Social channels are still used largely for marketing and public relations. A recent Digital Brand Expressions survey found those two areas were, by far, the most likely to be included in social media communications plans (for the companies that had them). Sales is a distant third. While some social media campaigns are hailed as successful marketing efforts, few attempt to move beyond that to full-fledged social CRM.
When I interviewed CRM analyst and advisor Brent Leary last summer, one of the points he made was that social CRM, while it relies heavily on communicating with customers via social channels like Facebook and Twitter, works best with a solid foundation of traditional CRM. He told me:
At some point, you do have to enter the formal sales and customer-service processes. You need to integrate social media into those formal processes.
I think CRM expert Wim Rampen would agree, based on a post on Win Rampen's Blog. Rampen says the recent wildly successful Old Spice campaign, in which hunky spokesperson Isaiah Mustafa responded to fan communications on social channels like Twitter via a series of clever YouTube videos, is not social CRM.
Rampen believes the Old Spice campaign lacked four key elements of social CRM, most of which take their cues from traditional CRM.
While traditional CRM calls for targeting approaches to specific customer segments, the Old Spice campaign cast a wide net, writes Rampen.
Old Spice also didn't make an effort to focus on its most valuable customers, another key tenet of traditional CRM. Instead, it reached out to celebrities. Granted, this earned the brand a lot of media attention, but it didn't promote a closer connection with customers.
Providing value for the customer is another area in which the Old Spice campaign fell short, opines Rampen. While it provided fleeting entertainment value, it made no effort to find out what its customers or potential customers actually want from a body wash. (Body wash is the product Mustafa plugs, though I question whether many folks even know this.)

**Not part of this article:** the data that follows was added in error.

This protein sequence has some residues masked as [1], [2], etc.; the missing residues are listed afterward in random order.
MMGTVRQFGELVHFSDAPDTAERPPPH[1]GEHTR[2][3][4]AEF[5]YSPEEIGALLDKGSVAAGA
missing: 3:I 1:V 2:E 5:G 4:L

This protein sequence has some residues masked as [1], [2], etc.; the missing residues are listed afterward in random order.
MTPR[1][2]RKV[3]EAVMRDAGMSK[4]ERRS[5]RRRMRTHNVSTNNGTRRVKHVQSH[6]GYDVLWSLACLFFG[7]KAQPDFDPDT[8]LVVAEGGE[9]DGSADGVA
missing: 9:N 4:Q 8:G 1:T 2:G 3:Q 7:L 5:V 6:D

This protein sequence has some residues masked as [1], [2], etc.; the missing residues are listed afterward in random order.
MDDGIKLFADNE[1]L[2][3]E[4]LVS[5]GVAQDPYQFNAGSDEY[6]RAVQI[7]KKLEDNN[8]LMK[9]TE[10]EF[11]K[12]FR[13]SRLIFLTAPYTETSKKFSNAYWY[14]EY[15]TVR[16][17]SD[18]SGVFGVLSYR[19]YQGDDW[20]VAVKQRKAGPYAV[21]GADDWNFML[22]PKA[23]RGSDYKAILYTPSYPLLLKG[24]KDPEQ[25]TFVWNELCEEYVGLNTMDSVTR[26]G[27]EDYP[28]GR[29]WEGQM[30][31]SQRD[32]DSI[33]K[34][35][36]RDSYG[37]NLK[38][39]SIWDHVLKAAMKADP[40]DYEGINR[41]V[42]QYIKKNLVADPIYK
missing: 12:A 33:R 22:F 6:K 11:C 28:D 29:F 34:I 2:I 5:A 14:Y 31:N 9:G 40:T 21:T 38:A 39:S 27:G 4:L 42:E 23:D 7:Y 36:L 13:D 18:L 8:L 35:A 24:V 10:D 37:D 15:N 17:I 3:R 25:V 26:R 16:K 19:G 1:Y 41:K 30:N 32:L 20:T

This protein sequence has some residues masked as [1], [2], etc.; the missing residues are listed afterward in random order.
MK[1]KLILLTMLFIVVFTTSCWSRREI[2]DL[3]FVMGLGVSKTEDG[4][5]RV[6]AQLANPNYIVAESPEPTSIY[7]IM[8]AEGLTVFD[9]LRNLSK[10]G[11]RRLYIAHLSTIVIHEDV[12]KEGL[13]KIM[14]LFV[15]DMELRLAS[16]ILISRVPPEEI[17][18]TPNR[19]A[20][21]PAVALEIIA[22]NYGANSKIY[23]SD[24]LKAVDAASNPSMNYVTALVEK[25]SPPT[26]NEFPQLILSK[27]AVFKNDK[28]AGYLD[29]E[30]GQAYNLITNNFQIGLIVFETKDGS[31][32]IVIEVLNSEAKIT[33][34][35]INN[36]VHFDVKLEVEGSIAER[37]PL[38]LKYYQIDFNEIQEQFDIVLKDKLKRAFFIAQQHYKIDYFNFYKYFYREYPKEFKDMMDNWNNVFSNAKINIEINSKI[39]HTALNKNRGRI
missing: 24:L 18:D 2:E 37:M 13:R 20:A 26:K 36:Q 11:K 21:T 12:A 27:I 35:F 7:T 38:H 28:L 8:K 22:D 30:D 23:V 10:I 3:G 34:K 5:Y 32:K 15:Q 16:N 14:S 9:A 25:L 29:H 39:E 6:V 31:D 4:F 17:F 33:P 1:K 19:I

Lastly, while the campaign generated considerable buzz, Rampen thinks it could have been even more effective if it let its customers take the lead in promoting Old Spice. He writes:
For all we (and they) know, none of the people engaging in the campaign actually used, will use, recommended or will recommend the product itself.
Several folks commenting on Rampen's post contribute what I think are some great additional thoughts. @LawrenceOfAvaya says the campaign lacked "deliberate structure, plan, customer information gathering and use, campaign alignment and impact on later service moments." Laurence Buchanan writes customers weren't engaged in a two-way dialogue or given any real sense that they were controlling the conversation. Brian Vellmure would have welcomed "an onramp for ongoing engagement." Maria Ogneva says social CRM isn't a campaign, but "a long-term commitment, cultural shift and the ability and *willingness* to walk a mile in your customers' (consumers) shoes."
A common thread running through most of the comments: Procter & Gamble (which owns the Old Spice brand) had the opportunity to use the campaign as part of a more cohesive social CRM initiative, but failed to do so.